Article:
Monday, February 15, 2010

Happy Valentine's Day

Habari gani? It’s been a busy couple of weeks for S and I. Last Saturday, we spent the morning again teaching children at Phase One of Dandora, and this Saturday we taught the children at Phase Four. The children were excited to see all the colourful balls and hula hoops we brought with us, purchased with the money that we raised at our staff quiz. I have babysat a few times also for our neighbours who in return bought some skipping ropes as a thank you which the children enjoyed playing with. This Saturday, we were asked to serve the children their lunch- so we scooped out rice and cabbage to share amongst the hungry kids- nothing was left over. We were invited to eat with them, as an act of Kenyan hospitality, and it was quite delicious.

This week, we donated the five teddy bears that S's grandmother knitted to an orphanage for young babies. We know two people who volunteer there. The children arrive very malnourished at the orphanage, and unfortunately there has been a virus that has swept through and made some of the children very ill. In recent weeks, several little ones have even died. We wanted to let them have something to feel comfort from, and so they seemed the best home for the bears.

We have donated the 30+ little lego sets from S's grandparents to Mogra, an orphanage that works with older children. They are going to be given out as prizes to the children that try hard in class. Our friend who is a nurse there, said that the children say that playing with a toy car is in their top three things to do, and yet almost none of them have any toy cars- so we know they will be appreciated.

Last Sunday, S and I drove back to Naivasha, as we had liked it so much from the week previous, when we visited Crater Lake. This time, we took a trip to Crescent Island, which runs into the lake and is where Out of Africa was filmed. The crescent is the outer rim of a volcanic crater which forms a deep bay. We were able to roam freely by foot amongst herds of zebra, wildebeest, dik dik, impala and waterbuck. There was a warm rain shower and so we sheltered in a little hut, before walking down the waters edge where we saw hippo bathing. I was feeling quite grateful, as the owner of the island told us that she had recently released several pythons- but we luckily did not encounter them!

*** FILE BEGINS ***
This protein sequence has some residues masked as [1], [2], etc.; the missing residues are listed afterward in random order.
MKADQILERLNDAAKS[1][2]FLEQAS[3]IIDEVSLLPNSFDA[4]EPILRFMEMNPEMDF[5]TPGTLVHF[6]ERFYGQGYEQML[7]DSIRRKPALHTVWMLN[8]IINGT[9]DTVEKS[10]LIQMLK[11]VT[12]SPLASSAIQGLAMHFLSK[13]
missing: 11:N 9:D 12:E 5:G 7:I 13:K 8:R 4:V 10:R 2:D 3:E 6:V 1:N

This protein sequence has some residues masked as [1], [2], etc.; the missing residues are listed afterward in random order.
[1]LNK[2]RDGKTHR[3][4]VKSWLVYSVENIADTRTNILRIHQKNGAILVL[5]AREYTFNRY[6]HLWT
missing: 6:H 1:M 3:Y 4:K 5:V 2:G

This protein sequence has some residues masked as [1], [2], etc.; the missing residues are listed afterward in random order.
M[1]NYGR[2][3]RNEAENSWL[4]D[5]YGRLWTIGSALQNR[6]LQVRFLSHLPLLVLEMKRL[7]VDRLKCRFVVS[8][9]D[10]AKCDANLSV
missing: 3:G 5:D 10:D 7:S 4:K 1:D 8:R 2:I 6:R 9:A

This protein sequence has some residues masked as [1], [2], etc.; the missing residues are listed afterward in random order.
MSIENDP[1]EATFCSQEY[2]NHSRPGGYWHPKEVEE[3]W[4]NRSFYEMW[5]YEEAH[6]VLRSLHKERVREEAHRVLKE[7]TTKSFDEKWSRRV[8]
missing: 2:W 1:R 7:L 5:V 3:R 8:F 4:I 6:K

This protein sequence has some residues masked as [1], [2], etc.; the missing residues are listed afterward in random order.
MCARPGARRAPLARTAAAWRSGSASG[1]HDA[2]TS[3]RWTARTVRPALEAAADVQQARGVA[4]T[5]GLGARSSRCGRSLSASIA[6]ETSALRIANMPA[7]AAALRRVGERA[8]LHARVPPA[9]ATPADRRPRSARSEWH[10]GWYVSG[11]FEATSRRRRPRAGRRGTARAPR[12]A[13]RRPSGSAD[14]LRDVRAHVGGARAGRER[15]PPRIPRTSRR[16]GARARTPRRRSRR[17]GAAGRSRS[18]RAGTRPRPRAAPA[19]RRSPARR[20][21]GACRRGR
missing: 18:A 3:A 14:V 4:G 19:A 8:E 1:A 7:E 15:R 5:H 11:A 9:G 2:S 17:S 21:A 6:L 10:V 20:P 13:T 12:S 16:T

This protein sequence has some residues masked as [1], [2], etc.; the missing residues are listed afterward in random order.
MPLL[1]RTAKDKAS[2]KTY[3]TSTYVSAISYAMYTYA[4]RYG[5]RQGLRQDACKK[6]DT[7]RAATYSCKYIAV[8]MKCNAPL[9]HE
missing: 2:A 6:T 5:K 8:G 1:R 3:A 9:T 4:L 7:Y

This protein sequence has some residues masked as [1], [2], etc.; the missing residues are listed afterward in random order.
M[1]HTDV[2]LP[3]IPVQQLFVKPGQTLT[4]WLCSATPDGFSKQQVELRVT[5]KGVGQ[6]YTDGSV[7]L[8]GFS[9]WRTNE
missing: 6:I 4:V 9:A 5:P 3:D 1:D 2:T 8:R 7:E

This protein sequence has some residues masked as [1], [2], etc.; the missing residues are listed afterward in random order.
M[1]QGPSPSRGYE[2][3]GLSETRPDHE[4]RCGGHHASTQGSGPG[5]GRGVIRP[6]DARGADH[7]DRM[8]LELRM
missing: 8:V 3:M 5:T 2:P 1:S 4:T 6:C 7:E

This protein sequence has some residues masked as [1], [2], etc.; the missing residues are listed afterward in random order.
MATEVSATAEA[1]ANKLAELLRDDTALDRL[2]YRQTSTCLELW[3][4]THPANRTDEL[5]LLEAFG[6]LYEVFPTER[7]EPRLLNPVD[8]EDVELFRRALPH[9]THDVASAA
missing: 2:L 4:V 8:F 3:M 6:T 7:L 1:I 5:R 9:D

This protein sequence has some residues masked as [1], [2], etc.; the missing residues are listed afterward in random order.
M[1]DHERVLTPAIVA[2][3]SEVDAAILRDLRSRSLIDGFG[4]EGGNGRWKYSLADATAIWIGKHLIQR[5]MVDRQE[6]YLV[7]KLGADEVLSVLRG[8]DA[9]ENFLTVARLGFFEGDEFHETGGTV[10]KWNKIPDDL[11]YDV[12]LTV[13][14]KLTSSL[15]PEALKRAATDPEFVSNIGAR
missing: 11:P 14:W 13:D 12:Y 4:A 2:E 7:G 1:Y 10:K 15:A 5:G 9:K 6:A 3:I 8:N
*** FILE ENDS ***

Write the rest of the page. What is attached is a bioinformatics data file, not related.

We have begun to foster a little garden on our balcony, using our old water bottles, we have potted three plants that we bought at Naivasha. Some Aloe, Bougainvillea and a purple flowering shrub, plus I made a little bird bath and bird feeder out of old fizzy drink bottles. We compost all our food waste in a little bin which is used for the school gardens, and we recycle all the cardboard and plastic yoghurt pots via the school Art room. Here, it is quite easy to find another use for something if you are creative!

During the week, S learns Taekwondo on Tuesdays and on Wednesday we have our private dance lesson. We are being taught various steps including salsa and the foxtrot and we get better each week. S is very good at posing and putting on funny faces, egged on by in the instructor! On Thursday, I watched S play football, he is centre mid field. His team, the Railway Wanderers, drew against Parklands Sports Club- 2-2. It was a good score, especially as S’s team are all 30+ and the opponents were all spring chickens in their early 20’s.

I went on a school trip on Friday with the Year 7 and 8 Art class to Kazuri beads. Kazuri means ‘small and beautiful’ in Swahili, and Kazuri was set up in 1975 by Lady Susan Wood on the farm of Karen Blixen. She employed single mothers (and still does) to hand make beads out of clay and then fire them and paint them. It was really interesting to visit the factory and meet the women and see how it all comes together.